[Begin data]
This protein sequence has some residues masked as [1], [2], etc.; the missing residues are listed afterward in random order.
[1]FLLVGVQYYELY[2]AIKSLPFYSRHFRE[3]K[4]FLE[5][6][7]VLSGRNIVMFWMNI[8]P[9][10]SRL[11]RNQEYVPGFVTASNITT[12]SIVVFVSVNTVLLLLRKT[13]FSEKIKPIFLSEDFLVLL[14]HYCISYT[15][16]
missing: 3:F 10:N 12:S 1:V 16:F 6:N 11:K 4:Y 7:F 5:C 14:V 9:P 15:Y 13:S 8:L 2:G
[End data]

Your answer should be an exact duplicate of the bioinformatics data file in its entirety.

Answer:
This protein sequence has some residues masked as [1], [2], etc.; the missing residues are listed afterward in random order.
[1]FLLVGVQYYELY[2]AIKSLPFYSRHFRE[3]K[4]FLE[5][6][7]VLSGRNIVMFWMNI[8]P[9][10]SRL[11]RNQEYVPGFVTASNITT[12]SIVVFVSVNTVLLLLRKT[13]FSEKIKPIFLSEDFLVLL[14]HYCISYT[15][16]
missing: 3:F 10:N 12:S 1:V 16:F 6:N 11:K 4:Y 7:F 5:C 14:V 9:P 15:Y 13:S 8:L 2:G